Knightsbridge London –-(Ammoland.com)- Art is perhaps not the first thing one thinks of when the subject turns to guns, yet for the past five centuries the art of the gunsmith had as much to do with the deadliness of the weapon as the designs it featured – roses, tulips, mermaids, dragons and much more besides.
The names of the greatest gunsmiths were as well known throughout Europe as that of the great wine-masters, carriage-makers and leading artists, all of them found at one time or another retained by the Continent’s rulers and based at their courts and palaces. It was a case of decoration and functionality harnessed to celebrate the status of the king.
Today the art of the gunsmith is appreciated by a select audience who collect and invest in these antique works of art for the sheer love of them. They admire them for their history, quality of workmanship and design and not simply as killing machines.
Fine examples of this virtually lost craft will be on dazzling display at Bonhams next sale of Antique Arms and Armour in Knightsbridge on July 23rd 2015.
David Williams, Head of Antique Arms and Armour at Bonhams, says: “The sale provides a snapshot of the gun-makers art. Gentlemen would give a great deal of thought to the decoration of their guns. I suppose you could compare it to someone today buying an Aston Martin and the thought and cost that goes into customizing the interior with fine wood and leather and discreet décor.”
From Indian Maharajahs to the royal families of Europe it was a case of luxury reflecting their status using ivory, gems, gold, silver, mother of pearl, and fine woods were all drafted in to serve the greater glory of the ruler as evidenced in his weapon of choice.
There was nothing discrete about some gun decoration. A wonderful over the top tour de force of what was possible is evident in Lot 306, a fine 17th Century 60-bore East European wheel lock Tschinke rifle with an octagonal barrel, once the property of their Serene Highnesses the Prince zu Salm-Reifferschiedt-Dyck. It features brass engraving and some gilding of scrolls, birds, flowers and foliage. Estimate £10,000 to £14,000.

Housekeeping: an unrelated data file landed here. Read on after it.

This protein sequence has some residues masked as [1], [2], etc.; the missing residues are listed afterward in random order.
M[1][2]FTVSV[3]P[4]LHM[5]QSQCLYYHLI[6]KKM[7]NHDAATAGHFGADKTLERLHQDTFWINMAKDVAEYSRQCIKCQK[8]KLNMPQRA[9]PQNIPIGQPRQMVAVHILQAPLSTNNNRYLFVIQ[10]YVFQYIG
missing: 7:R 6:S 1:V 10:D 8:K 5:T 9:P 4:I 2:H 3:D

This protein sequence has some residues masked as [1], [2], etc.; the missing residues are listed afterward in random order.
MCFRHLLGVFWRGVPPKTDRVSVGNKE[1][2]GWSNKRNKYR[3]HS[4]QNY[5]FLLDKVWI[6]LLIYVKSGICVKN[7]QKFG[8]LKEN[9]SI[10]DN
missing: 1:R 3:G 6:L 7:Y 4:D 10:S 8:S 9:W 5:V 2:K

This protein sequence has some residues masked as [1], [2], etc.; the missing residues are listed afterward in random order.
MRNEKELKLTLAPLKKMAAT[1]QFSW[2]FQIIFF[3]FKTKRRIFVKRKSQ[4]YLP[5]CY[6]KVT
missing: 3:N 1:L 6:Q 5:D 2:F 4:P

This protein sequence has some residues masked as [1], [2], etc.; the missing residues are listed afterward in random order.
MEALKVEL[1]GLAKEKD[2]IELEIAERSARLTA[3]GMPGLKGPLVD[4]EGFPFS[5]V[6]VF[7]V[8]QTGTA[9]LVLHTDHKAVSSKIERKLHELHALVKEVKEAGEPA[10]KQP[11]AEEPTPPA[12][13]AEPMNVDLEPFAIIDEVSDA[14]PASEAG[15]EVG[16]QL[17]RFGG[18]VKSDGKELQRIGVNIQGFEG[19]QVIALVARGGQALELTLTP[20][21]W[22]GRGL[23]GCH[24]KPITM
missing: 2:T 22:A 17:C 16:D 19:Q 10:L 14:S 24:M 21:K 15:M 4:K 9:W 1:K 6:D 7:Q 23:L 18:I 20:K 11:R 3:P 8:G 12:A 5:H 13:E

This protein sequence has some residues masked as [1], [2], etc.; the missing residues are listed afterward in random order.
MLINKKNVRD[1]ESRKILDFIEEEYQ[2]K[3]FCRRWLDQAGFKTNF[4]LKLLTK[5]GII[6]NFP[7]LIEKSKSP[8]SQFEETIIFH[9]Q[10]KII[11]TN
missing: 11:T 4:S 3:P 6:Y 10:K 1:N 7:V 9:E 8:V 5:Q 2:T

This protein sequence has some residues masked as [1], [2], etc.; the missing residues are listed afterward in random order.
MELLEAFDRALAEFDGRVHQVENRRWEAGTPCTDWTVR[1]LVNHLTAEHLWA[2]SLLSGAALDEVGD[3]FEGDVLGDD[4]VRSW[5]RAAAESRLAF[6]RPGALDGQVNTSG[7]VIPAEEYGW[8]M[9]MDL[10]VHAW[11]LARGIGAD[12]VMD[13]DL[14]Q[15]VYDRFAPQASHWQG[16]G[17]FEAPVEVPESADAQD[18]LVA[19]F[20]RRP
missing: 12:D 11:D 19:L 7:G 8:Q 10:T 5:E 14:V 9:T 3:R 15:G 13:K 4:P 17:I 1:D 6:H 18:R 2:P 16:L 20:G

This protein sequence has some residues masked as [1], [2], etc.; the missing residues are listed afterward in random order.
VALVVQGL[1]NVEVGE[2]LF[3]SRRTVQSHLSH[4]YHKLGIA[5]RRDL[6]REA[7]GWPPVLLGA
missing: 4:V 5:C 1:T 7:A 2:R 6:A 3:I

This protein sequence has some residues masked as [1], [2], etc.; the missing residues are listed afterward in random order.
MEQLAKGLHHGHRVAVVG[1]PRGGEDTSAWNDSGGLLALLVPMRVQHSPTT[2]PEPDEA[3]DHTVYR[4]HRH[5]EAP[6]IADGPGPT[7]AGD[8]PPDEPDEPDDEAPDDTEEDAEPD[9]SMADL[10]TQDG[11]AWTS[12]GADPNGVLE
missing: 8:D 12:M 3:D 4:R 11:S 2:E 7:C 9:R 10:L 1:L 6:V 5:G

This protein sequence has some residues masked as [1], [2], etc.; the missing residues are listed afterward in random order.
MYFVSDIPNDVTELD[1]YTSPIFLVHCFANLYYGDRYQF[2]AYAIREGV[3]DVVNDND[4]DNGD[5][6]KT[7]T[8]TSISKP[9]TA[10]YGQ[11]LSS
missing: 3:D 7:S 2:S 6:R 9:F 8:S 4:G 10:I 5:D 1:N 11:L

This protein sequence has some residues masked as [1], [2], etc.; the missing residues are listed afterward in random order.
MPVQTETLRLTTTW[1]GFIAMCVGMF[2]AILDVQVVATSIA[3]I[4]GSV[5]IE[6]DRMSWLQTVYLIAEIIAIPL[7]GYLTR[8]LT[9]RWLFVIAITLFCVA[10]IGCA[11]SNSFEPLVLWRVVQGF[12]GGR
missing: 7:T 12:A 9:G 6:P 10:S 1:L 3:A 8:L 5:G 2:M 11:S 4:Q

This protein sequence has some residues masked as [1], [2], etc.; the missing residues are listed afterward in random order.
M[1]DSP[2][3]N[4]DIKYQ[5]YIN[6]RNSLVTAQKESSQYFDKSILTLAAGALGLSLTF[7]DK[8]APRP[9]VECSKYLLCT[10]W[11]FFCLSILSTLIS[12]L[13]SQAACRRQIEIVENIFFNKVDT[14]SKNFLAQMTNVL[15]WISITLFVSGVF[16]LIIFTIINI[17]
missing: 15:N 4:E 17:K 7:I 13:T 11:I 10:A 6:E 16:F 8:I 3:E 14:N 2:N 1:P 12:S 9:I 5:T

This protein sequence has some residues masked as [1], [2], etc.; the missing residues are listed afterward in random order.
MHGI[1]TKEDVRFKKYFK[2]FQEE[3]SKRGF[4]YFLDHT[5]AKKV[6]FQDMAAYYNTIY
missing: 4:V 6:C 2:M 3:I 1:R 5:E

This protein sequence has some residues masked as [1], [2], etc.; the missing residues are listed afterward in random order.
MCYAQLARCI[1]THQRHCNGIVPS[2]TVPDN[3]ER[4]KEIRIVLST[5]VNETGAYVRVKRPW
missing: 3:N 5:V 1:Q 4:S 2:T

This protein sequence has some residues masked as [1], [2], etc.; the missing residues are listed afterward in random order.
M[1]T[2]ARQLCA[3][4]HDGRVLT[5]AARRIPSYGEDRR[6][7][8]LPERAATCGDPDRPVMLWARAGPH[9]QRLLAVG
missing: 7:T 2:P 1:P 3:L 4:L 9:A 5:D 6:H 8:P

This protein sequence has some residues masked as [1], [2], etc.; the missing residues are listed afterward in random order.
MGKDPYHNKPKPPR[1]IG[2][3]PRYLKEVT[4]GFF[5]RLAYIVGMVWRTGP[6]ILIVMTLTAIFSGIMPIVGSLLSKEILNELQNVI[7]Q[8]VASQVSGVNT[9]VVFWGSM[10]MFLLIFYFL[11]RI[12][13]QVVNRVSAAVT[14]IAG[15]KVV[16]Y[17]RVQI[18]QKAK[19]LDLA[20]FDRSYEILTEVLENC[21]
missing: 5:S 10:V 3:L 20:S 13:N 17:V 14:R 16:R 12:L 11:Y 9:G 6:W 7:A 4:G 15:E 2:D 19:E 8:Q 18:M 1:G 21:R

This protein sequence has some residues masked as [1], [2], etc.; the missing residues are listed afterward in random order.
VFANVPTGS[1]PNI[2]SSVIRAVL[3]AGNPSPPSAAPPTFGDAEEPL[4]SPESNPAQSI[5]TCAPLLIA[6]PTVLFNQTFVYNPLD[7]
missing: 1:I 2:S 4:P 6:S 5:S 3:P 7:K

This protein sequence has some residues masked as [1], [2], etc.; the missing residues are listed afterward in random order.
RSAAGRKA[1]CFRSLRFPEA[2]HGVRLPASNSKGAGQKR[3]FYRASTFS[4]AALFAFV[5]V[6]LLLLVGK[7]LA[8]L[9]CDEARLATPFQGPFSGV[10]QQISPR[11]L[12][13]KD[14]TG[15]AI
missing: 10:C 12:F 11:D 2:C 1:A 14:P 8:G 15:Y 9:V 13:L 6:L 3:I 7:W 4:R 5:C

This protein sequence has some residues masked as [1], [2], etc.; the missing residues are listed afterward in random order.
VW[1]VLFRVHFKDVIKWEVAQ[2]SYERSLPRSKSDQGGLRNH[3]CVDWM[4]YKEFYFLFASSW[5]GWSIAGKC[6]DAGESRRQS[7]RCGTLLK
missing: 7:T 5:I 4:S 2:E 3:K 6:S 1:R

A very different kind of decoration is seen in Lot 205, a pair of small 17th century bronze field guns, probably Dutch magnificently chased with a design of foliage, a coat of arms and stylized dolphin lifting handles. It is estimated to sell for £8,000 to £10,000.
Lot 334 is a rare pair of 20 bore South American silver mounted belt pistols from the late 18tgh century, probably Mexican. Estimated at £12,00 to £15,000 they feature rambling silver foliage and the word ‘Ambrosi’ engraved on the breach and the stocks.
Lot 305 is a very rare Spanish 20 bore silver mounted turn-over sporting gun dated 1712. This arresting weapon features images of cupid and the mythological figures of Triton, Pan, Minerva and the twins Eros and Anteros leading a satyr to Venus and on the other side the figure of Victory a pair of classical warriors, a tented encampment and a battle scene in silver. This weapon is estimated to sell for £4,000 to £5,000 and was exhibited at the National Museum of American History, The Smithsonian Institution in Washington D.C.
An altogether different approach to decoration, utterly discreet and of the finest quality, is a pair of English dueling pistols, estimated to sell for £15,000 to £18,000. Lot 487 is a fine cased pair of 32-Bore flintlock dueling pistols by the leading gunmaker Durs Egg who worked for John Twigg in London in 1772. He is recognized as one of London’s greatest gunmakers. He was gunmaker to George IV and the Duke of York. Examples of his work are preserved in the Royal Collection, Windsor Castle. This pair of pistols comes from the period when dueling was common and are in fantastic condition.
For more information please contact Julian Roup on 01892 669200 or 07970 563 958 or email [email protected]
About Bonhams Antique Arms
Bonhams is a privately owned British auction house and one of the world’s oldest and largest auctioneers of fine art and antiques. It was formed by the merger in November 2001 of Bonhams & Brooks and Phillips Son & Neale. http://www.bonhams.com/